The impact of the fashion industry and consumption on a global scale
by Lyssa Myska Allen, co-founder of DailyHap.com
With gift-giving season upon us, it’s important that we consider what votes we’re making with our dollars as consumers. It can be a lot to think about amidst an already-busy season, but it’s critical to understand the impact of our buying choices. In my efforts to be a “dirty hippie”—grass-fed beef, cage-free eggs, wild fish; chemical-free beauty and skincare products; more natural cleaning products—I fear I have overlooked one substantial area: fashion. I love fashion and do the occasional thrift store/consignment store shop, but had spent precious little time considering how much of an impact how I do my shopping has on the world.
I read “Waste Couture”, available here: ncbi.nlm.nih.gov and agree with its final summary: “Consumer awareness about the fate of clothing through its life cycle may be the best hope for sustainability in the fashion industry.”
Because when we choose to purchase goods, we directly influence industries, employment, ethics, and even slavery. That influence can be positive or exploitive, necessary for our own financial health or extravagant for its own sake. But no matter what, when we buy something, we’re saying something about what we can, want, or need to consume.
I purge my closets and house pretty regularly, and always donate those items to Goodwill or Salvation Army. But consider this stat from the above article: “Only about one-fifth of the clothing donated to charities is directly used or sold in their thrift shops. Says Rivoli, ‘There are nowhere near enough people in America to absorb the mountains of castoffs, even if they were given away.’” That’s not meant to discourage you from donating; rather, educate you on the realities of consumption of clothing and other goods.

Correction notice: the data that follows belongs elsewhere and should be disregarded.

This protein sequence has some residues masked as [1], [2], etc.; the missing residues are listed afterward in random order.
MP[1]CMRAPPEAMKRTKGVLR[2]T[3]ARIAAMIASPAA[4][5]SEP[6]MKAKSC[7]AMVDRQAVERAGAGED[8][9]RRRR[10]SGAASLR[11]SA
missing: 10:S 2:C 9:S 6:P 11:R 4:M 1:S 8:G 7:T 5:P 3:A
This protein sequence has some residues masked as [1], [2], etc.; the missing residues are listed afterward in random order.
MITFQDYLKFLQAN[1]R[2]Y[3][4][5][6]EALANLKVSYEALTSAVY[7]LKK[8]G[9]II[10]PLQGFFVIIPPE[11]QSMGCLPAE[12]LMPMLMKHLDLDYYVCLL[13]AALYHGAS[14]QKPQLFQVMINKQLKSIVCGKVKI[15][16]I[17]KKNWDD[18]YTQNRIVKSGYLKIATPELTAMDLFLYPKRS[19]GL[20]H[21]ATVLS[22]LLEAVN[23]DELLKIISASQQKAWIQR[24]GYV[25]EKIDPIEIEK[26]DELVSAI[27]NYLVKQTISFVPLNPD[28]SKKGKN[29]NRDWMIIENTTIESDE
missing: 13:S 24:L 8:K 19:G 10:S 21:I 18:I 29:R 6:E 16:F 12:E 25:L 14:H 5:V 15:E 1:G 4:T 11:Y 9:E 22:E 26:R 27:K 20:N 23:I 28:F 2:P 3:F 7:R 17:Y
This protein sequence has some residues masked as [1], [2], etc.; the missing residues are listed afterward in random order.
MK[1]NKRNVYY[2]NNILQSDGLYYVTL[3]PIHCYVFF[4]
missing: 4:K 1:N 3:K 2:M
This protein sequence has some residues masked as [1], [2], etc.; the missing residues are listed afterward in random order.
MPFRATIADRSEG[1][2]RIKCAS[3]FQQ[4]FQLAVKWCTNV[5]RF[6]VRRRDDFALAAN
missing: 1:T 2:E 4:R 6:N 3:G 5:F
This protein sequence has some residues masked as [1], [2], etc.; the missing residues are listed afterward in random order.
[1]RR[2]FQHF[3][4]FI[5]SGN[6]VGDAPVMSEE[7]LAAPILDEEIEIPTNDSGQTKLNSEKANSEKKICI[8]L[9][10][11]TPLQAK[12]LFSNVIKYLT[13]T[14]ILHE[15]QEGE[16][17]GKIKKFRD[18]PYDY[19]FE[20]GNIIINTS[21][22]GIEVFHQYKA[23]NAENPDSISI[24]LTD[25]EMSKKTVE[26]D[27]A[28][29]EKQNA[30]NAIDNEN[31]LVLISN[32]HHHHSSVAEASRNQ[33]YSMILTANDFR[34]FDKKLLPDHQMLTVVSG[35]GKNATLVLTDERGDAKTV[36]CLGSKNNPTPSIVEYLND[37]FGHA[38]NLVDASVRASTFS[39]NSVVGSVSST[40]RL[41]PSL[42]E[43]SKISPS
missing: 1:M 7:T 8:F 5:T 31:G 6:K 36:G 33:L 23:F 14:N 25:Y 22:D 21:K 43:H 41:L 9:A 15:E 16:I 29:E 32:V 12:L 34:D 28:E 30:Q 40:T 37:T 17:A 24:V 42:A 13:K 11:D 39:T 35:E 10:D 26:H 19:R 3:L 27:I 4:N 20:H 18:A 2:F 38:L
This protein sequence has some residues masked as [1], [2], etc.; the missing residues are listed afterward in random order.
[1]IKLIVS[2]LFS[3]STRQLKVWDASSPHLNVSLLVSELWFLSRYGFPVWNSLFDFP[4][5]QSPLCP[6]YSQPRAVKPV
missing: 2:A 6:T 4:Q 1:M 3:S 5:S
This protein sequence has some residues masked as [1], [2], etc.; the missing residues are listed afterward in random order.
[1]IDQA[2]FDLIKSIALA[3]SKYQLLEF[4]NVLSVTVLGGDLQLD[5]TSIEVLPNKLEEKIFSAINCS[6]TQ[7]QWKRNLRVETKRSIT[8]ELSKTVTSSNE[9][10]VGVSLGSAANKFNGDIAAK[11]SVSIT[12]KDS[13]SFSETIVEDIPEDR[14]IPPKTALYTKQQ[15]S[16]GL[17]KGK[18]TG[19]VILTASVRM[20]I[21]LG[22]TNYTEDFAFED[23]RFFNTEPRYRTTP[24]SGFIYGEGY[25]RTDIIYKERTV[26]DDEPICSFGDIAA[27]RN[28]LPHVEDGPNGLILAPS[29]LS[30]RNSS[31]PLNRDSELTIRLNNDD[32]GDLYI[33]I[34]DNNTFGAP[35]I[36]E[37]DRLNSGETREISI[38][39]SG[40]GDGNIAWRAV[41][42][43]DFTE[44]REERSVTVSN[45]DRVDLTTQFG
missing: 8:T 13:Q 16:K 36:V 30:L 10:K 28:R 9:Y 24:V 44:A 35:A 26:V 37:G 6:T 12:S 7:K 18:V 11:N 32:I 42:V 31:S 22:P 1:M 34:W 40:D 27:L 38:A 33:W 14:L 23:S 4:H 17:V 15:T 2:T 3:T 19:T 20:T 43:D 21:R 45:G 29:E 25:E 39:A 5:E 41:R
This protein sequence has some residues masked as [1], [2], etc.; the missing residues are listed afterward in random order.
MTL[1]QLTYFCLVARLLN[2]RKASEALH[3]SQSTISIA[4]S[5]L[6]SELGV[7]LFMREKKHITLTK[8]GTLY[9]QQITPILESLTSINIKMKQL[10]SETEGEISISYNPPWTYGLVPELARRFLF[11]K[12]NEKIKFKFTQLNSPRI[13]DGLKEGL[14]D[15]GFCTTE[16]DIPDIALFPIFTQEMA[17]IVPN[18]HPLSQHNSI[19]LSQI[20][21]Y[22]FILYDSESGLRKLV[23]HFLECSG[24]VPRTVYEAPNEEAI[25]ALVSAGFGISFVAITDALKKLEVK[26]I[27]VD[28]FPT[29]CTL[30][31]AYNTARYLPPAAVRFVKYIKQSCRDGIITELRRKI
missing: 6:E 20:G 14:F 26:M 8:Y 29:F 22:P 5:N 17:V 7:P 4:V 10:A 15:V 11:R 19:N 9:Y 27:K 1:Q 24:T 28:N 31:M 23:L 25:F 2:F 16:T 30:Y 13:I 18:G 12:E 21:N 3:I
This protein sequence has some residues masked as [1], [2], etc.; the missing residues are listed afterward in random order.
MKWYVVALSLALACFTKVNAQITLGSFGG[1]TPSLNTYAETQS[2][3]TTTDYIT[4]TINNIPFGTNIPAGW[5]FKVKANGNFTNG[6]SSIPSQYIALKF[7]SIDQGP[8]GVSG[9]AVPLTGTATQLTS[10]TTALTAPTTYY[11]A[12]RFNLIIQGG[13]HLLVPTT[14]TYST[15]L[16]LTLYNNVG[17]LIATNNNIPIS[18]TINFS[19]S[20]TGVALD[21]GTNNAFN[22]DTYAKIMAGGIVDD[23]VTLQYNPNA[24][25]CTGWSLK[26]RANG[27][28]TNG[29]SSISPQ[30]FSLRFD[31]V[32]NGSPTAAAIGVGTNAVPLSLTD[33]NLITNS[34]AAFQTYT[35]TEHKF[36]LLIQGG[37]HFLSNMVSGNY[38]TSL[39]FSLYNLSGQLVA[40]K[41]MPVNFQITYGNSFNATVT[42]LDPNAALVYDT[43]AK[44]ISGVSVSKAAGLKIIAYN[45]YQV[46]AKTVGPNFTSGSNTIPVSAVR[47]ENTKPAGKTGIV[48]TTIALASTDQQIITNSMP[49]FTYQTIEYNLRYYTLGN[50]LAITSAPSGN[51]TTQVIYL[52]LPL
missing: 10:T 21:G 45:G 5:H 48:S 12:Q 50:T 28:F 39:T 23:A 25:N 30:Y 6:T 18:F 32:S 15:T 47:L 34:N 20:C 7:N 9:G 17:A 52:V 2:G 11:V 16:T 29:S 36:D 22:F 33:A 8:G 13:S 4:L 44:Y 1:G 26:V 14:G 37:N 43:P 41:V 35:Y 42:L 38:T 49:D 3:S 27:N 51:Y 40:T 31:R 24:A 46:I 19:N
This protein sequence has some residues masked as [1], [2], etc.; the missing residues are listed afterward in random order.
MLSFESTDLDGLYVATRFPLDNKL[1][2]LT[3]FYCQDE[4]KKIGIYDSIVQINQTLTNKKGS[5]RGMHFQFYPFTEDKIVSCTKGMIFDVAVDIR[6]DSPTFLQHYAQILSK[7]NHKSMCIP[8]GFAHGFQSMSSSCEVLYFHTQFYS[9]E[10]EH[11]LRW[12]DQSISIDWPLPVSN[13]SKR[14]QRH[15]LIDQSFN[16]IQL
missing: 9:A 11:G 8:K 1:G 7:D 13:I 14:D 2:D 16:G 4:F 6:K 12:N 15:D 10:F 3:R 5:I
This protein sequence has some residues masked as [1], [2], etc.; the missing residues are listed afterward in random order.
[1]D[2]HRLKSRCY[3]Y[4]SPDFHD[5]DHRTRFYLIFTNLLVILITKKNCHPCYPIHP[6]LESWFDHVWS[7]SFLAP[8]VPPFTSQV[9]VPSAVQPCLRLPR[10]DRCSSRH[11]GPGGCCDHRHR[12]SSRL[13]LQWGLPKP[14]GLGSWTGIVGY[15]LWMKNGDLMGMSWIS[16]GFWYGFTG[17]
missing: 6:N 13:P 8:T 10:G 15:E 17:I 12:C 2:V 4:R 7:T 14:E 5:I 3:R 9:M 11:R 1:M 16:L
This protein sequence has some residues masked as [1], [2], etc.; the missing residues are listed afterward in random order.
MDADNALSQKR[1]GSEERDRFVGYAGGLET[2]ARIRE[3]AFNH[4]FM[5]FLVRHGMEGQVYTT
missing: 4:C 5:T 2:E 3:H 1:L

A newer way to recycle clothing and other goods is the spate of online shopping/peddling sites cropping up—think eBay but more targeted, or Pinterest but directly purchase-able. Two sites that come to mind are Bib + Tuck and Poshmark, both e-commerce sites that encourage users to build up user profiles and social networks within the sites. While Bib + Tuck operates solely on a trading system (though you can buy bucks), Poshmark is cash-based, and users set the prices on their goods.
There isn’t an easy answer to the how of consumption, because consumption is a complex part of our society, and critical to its functioning. But being conscientious about how we consume can make a small, then global, impact. So let’s start being aware of the choices we’re making with our dollars this holiday season.
Image: Alternative fibers such as bamboo (in yarn and original form, above) and hemp (of a variety that produces only a tiny amount of the psychoactive component found in cannabis) are coming into greater use in so-called eco-fashions. In February 2005, as part of New York City’s Fashion Week, retailer Barneys New York and the nonprofit Earth Pledge sponsored FutureFashion, a showcase of environmentally friendly apparel.